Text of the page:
Interesting point/counterpoint pair of Op-Ed pieces in Leesburg Today recently.
Mike Turner takes a shot at the Virginia state senate’s Democrats, claiming they played politics by voting down good legislation sponsored by Republican delegates.
Liz Miller shoots back on their behalf, revealing that Turner didn’t seem to know the senate votes were on substituted versions of the bills he mentions (and those substitutes were, Miller says, completely different from the versions Turner apparently had in mind).
Beyond being a peek at the underbelly of the beast that is local politics, it’s also a bit of a demonstration of just how hard it can be to know what’s really going on during a legislative session. Apparently, a bill can be submitted by a patron and assigned a number, and can then be completely re-written, while still bearing that original patron’s name. The potential for game-playing is unlimited. A good bill could deliberately be rewritten into a bad one, just so the patron can claim political forces stopped them from passing its original form (something like that may even have happened here). Or a good bill could be deliberately rewritten into a bad one, just so the patron has to take the blame for the substituted version (that doesn’t seem to be what happened in this case; maybe a patron can pull a bill before it does?).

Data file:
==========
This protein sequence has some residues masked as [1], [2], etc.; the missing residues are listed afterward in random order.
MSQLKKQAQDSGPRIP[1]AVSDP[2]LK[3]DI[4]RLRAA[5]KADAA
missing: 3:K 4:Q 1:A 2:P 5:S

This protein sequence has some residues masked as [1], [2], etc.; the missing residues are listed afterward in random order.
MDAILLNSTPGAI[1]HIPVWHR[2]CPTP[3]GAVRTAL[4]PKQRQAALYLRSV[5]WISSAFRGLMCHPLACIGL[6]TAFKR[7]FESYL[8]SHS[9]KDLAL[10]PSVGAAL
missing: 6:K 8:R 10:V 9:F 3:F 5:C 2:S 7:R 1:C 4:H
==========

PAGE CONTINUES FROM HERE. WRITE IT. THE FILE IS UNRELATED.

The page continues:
Apart from the battle these two writers seem to have waged, both pieces together are a valuable case-study on just how hard it can be to follow the progress of a bill, and on just how far from a bill’s original form its final form can be.
Interested wannabe policy wonks should use these two articles as guidelines as they delve into the online Legislative Information Service, where the full history of a bill can be found. (In this case, HB1, HB994, SB4, and SB373.)